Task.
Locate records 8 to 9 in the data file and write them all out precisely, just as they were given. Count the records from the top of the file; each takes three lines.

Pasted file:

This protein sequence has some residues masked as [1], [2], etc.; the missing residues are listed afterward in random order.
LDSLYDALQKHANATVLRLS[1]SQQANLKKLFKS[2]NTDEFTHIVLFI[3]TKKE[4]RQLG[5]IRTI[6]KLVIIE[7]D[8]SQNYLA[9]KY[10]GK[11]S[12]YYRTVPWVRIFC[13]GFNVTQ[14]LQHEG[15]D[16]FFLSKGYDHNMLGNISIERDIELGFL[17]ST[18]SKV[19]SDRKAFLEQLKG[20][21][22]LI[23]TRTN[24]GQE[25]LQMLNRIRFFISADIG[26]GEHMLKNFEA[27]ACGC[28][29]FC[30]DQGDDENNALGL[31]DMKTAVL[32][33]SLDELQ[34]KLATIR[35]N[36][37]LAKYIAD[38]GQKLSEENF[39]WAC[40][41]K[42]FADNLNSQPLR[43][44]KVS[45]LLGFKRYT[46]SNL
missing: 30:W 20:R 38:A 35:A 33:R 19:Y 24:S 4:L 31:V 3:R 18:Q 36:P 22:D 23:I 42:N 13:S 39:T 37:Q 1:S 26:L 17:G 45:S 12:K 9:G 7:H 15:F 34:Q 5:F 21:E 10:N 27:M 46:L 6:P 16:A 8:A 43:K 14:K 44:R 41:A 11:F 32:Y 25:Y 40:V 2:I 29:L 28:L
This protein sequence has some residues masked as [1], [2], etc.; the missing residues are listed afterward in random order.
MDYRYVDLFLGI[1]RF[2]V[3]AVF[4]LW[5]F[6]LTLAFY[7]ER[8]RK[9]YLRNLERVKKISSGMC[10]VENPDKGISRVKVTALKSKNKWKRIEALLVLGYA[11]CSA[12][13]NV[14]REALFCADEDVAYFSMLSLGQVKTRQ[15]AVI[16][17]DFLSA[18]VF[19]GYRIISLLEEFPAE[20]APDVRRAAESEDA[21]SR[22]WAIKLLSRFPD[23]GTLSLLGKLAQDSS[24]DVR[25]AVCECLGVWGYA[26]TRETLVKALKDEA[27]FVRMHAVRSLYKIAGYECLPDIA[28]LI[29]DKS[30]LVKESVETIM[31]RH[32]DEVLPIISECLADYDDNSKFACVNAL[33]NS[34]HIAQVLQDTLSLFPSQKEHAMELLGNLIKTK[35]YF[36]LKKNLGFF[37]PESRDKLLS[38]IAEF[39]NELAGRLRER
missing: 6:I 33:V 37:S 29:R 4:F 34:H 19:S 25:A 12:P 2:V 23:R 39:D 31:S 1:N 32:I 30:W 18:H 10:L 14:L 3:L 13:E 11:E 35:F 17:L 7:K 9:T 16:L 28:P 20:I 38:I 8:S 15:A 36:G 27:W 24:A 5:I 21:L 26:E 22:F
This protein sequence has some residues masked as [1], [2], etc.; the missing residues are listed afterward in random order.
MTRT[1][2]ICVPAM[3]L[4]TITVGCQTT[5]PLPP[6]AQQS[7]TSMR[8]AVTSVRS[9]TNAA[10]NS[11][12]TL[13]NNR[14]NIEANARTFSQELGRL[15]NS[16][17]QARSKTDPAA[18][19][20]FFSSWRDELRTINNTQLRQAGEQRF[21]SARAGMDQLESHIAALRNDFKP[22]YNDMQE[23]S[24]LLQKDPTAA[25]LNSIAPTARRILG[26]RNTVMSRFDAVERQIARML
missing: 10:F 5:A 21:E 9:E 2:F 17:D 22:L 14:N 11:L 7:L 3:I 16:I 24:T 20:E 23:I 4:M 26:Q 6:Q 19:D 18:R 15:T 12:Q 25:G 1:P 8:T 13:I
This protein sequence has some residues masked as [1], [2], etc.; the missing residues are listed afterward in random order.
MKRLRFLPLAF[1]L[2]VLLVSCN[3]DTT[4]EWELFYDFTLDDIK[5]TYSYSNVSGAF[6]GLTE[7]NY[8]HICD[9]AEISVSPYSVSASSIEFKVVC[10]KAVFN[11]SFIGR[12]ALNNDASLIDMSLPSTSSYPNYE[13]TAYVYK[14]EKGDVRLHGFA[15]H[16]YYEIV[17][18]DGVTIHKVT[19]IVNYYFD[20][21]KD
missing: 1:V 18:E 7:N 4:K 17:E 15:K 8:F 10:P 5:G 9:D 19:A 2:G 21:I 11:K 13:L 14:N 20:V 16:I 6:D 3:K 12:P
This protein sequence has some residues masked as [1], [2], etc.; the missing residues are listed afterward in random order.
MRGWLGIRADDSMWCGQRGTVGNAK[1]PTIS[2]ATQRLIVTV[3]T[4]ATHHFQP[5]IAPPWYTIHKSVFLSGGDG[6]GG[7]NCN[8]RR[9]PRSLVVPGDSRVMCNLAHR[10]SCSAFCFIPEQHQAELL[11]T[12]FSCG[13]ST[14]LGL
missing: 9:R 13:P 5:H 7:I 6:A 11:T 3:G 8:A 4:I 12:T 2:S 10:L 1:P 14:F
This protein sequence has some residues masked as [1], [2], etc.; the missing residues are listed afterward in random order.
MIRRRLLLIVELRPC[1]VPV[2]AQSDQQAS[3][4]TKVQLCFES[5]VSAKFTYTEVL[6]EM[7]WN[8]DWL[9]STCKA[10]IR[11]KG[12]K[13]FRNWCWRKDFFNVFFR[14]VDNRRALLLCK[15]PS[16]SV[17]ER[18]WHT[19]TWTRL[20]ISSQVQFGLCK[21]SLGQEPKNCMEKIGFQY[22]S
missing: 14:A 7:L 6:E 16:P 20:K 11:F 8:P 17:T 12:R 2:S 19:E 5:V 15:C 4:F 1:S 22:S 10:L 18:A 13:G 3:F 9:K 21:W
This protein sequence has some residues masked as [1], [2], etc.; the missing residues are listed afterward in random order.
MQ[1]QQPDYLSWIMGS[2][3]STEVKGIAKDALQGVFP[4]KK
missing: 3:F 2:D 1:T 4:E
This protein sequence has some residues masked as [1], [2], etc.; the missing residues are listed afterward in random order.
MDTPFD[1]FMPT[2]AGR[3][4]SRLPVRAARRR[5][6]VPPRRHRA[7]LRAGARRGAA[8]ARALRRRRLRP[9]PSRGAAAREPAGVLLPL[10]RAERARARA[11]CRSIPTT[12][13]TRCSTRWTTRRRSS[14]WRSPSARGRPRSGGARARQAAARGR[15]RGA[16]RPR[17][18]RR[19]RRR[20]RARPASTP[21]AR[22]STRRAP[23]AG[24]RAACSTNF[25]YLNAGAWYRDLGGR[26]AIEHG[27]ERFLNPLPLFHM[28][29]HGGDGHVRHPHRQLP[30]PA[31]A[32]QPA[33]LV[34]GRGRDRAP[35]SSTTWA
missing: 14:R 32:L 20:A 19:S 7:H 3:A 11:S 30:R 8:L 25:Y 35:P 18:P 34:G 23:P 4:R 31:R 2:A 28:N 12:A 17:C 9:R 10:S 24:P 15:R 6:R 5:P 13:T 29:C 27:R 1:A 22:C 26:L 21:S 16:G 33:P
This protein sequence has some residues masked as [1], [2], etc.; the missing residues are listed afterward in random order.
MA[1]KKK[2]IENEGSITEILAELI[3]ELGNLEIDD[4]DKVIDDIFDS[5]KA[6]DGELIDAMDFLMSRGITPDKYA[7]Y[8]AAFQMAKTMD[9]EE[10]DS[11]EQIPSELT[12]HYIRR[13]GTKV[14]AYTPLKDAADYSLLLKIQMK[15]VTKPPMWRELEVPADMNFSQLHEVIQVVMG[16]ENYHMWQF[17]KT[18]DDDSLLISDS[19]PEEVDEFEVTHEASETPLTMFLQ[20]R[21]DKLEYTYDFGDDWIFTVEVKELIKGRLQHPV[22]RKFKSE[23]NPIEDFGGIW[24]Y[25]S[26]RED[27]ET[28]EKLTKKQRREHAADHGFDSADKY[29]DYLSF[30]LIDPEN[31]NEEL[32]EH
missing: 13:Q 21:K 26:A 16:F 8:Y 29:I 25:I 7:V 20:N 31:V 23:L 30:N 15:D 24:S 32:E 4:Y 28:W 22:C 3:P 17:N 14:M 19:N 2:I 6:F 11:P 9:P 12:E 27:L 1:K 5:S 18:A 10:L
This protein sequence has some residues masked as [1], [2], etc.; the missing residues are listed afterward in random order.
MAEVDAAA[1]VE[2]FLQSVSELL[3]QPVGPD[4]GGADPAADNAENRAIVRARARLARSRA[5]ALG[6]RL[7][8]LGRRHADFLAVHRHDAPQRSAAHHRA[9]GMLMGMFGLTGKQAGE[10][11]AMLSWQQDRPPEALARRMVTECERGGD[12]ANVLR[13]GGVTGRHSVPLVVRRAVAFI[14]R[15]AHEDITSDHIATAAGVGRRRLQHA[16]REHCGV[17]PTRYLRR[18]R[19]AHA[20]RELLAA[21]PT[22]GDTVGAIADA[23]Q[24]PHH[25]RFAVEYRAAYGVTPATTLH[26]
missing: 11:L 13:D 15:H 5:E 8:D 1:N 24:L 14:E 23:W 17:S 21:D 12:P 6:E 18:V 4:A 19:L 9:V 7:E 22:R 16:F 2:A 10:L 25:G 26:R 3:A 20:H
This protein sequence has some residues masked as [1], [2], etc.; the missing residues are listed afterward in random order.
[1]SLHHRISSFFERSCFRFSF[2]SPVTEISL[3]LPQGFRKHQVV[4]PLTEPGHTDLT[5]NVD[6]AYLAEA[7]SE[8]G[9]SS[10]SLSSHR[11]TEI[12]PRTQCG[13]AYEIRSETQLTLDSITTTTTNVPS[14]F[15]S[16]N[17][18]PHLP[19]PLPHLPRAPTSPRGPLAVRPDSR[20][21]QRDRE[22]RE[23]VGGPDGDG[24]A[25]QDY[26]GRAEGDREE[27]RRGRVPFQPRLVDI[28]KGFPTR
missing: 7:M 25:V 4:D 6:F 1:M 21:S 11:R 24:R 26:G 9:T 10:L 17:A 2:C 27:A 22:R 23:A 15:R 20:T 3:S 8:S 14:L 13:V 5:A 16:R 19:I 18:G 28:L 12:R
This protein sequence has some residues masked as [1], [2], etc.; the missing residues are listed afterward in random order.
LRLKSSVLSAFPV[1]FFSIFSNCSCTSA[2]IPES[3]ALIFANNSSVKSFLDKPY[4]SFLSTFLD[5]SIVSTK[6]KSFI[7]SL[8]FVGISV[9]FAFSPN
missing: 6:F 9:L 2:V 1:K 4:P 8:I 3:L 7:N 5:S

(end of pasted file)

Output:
This protein sequence has some residues masked as [1], [2], etc.; the missing residues are listed afterward in random order.
MDTPFD[1]FMPT[2]AGR[3][4]SRLPVRAARRR[5][6]VPPRRHRA[7]LRAGARRGAA[8]ARALRRRRLRP[9]PSRGAAAREPAGVLLPL[10]RAERARARA[11]CRSIPTT[12][13]TRCSTRWTTRRRSS[14]WRSPSARGRPRSGGARARQAAARGR[15]RGA[16]RPR[17][18]RR[19]RRR[20]RARPASTP[21]AR[22]STRRAP[23]AG[24]RAACSTNF[25]YLNAGAWYRDLGGR[26]AIEHG[27]ERFLNPLPLFHM[28][29]HGGDGHVRHPHRQLP[30]PA[31]A[32]QPA[33]LV[34]GRGRDRAP[35]SSTTWA
missing: 14:R 32:L 20:A 19:S 7:H 3:A 11:S 30:R 8:L 25:Y 35:P 18:P 34:G 23:P 4:R 31:R 2:A 28:N 12:A 17:C 9:R 10:S 24:P 15:R 6:R 5:P 13:T 29:C 27:R 1:A 22:C 26:L 21:S 16:G 33:P
This protein sequence has some residues masked as [1], [2], etc.; the missing residues are listed afterward in random order.
MA[1]KKK[2]IENEGSITEILAELI[3]ELGNLEIDD[4]DKVIDDIFDS[5]KA[6]DGELIDAMDFLMSRGITPDKYA[7]Y[8]AAFQMAKTMD[9]EE[10]DS[11]EQIPSELT[12]HYIRR[13]GTKV[14]AYTPLKDAADYSLLLKIQMK[15]VTKPPMWRELEVPADMNFSQLHEVIQVVMG[16]ENYHMWQF[17]KT[18]DDDSLLISDS[19]PEEVDEFEVTHEASETPLTMFLQ[20]R[21]DKLEYTYDFGDDWIFTVEVKELIKGRLQHPV[22]RKFKSE[23]NPIEDFGGIW[24]Y[25]S[26]RED[27]ET[28]EKLTKKQRREHAADHGFDSADKY[29]DYLSF[30]LIDPEN[31]NEEL[32]EH
missing: 13:Q 21:K 26:A 16:F 8:Y 29:I 25:I 7:V 20:N 31:V 23:L 30:N 15:D 24:S 32:E 4:Y 28:W 22:C 3:P 17:N 14:M 19:N 2:I 6:F 11:P 9:P 12:E 27:L 1:K 5:S 18:A 10:L